In [7], The paper discussed an approach to reconstruct a 3D surface of small objects using low cost options such as a stereo camera. 3D objects traditionally created with standard design method takes a long time and need skill from the 3D artist, while the need for 3D objects keeps increasing. 3D data also can be made into a real object with 3D printer technology. The paper focuses on how to get good quality object reconstruction using low cost. It was about this research that is done, performance analysis that affects the quality of the 3D object reconstruction so that the results are more detailed and more accurate. Lasers are used to sweep the object completely to register minute details which are then merged with the image data. The images provided by the stereo camera will provide the depth data. The geometry is calculated by use of triangulation. The object to be reconstructed is setup on a rotating assembly for laser to sweep the entire surface. The image data and laser obtained data then is used to generate a 3D point cloud which on processing gives complete reconstruction of the object. The surface from 3D objects can be obtained by combining point clouds of an object from multiple angles. Texture reconstruction can be done by attaching a picture of the object into a reconstructed 3D shape. Precise calibration and accurate camera positioning are necessary for successful reconstruction results objects. Surface reconstruction with this system still has the surrounding point cloud that should be removed manually through a 3D program to obtain surface objects only. The author kept a stuffed toy on the rotating assembly to obtain the aforementioned results. Light conditions strongly affect the reconstruction process. Also the noise present will affect the reconstruction. The methodology is efficient in scanning single objects but not compatible with reconstruction of the entire scene.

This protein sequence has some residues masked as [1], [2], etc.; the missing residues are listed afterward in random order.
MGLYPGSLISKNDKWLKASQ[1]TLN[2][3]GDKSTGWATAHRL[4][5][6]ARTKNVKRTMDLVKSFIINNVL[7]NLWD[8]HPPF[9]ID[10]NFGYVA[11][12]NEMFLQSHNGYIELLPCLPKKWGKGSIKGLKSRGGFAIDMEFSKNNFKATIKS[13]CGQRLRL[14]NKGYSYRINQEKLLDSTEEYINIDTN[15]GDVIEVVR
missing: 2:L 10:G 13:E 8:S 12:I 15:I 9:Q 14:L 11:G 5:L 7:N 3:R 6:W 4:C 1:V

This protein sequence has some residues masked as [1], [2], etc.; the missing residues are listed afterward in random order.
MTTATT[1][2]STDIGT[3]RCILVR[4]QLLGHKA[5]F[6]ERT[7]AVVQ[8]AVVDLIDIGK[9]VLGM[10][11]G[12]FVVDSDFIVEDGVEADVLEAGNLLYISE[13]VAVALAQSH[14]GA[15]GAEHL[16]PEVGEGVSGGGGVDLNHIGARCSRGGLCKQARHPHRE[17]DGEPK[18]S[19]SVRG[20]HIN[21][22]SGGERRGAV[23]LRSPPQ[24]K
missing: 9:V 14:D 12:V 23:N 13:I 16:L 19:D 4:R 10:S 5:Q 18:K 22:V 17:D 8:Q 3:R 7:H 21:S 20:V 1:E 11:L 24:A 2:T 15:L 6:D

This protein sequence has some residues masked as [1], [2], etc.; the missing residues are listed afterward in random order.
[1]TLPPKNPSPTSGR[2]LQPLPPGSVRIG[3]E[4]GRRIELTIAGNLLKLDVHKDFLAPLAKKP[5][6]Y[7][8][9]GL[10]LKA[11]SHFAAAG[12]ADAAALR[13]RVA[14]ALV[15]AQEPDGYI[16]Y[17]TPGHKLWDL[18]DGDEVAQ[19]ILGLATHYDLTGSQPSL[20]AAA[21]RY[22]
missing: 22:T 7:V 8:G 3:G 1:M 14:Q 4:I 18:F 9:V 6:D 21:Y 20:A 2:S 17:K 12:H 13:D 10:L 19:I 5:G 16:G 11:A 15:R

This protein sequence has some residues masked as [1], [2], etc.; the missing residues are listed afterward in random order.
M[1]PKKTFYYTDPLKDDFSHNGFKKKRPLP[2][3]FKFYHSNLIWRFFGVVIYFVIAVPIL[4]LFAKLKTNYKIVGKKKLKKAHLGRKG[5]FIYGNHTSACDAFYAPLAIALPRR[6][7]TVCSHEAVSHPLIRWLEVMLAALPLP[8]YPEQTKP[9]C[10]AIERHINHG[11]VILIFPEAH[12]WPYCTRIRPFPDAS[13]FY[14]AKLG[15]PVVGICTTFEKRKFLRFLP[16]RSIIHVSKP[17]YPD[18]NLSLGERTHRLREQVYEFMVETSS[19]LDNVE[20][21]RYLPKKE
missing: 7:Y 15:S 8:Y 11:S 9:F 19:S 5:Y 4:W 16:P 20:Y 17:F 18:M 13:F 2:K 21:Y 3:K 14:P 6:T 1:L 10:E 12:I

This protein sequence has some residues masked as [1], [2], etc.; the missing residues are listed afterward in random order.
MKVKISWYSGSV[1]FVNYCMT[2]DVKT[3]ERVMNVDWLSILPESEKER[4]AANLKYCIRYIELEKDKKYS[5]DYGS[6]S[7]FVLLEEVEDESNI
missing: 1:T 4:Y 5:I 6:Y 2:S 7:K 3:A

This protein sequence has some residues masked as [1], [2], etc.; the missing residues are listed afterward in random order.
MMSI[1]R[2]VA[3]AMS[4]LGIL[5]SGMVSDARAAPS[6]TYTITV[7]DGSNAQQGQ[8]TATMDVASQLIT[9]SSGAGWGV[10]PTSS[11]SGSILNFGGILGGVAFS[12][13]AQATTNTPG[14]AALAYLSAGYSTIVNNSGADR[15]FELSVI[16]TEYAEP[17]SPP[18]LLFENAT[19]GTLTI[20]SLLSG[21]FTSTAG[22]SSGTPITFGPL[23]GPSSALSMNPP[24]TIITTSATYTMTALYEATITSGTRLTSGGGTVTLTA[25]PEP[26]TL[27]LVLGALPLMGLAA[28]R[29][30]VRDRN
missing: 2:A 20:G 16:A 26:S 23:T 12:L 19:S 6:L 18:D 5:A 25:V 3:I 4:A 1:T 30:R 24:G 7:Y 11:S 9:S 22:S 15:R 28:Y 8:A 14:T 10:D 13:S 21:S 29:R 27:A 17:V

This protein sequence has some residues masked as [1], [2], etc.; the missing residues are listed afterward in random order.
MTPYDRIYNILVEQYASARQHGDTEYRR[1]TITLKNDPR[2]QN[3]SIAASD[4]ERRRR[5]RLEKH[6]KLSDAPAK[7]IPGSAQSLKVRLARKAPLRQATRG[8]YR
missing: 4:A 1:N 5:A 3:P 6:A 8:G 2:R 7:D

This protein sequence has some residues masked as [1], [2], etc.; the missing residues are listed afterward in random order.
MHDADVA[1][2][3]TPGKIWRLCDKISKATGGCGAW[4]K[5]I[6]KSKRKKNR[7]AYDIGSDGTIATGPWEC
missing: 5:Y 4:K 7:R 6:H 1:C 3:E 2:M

In [8], the current 3D reconstruction techniques and proposing a new technique based on inertial sensors and uncertainty modelling is discussed. One of the main problems in human body 3D reconstruction is the data registration from different planes which is different from multisensory image fusion methods. The paper provides an explorative review of data registration frameworks in terms of 3D reconstruction, that involves geometric relations, and handling underlying uncertainties. The reconstruction of the internal human body would be of much significance as it will develop medical science to a new level. A reconstruction model using inertial sensors data and images. The model makes use of homographs-based techniques. The data from inertial sensors consists of orientation, distance, etc. the model makes use of homograph-based techniques. The inertial sensor data is fused with image matrix giving another 3D matrix having orientation, distance information. An

    important assumption is done that there should be a planar ground to mark some points for reference. Thus, giving a complete 3D reconstruction of the object. The experiment is conducted by placing a model or an object in a room full of other materials. The reconstructed mesh of only the object is obtained. This technique makes no extraction of feature instead uses an outline of objects. An important assumption is done that there should be a planar ground for reference.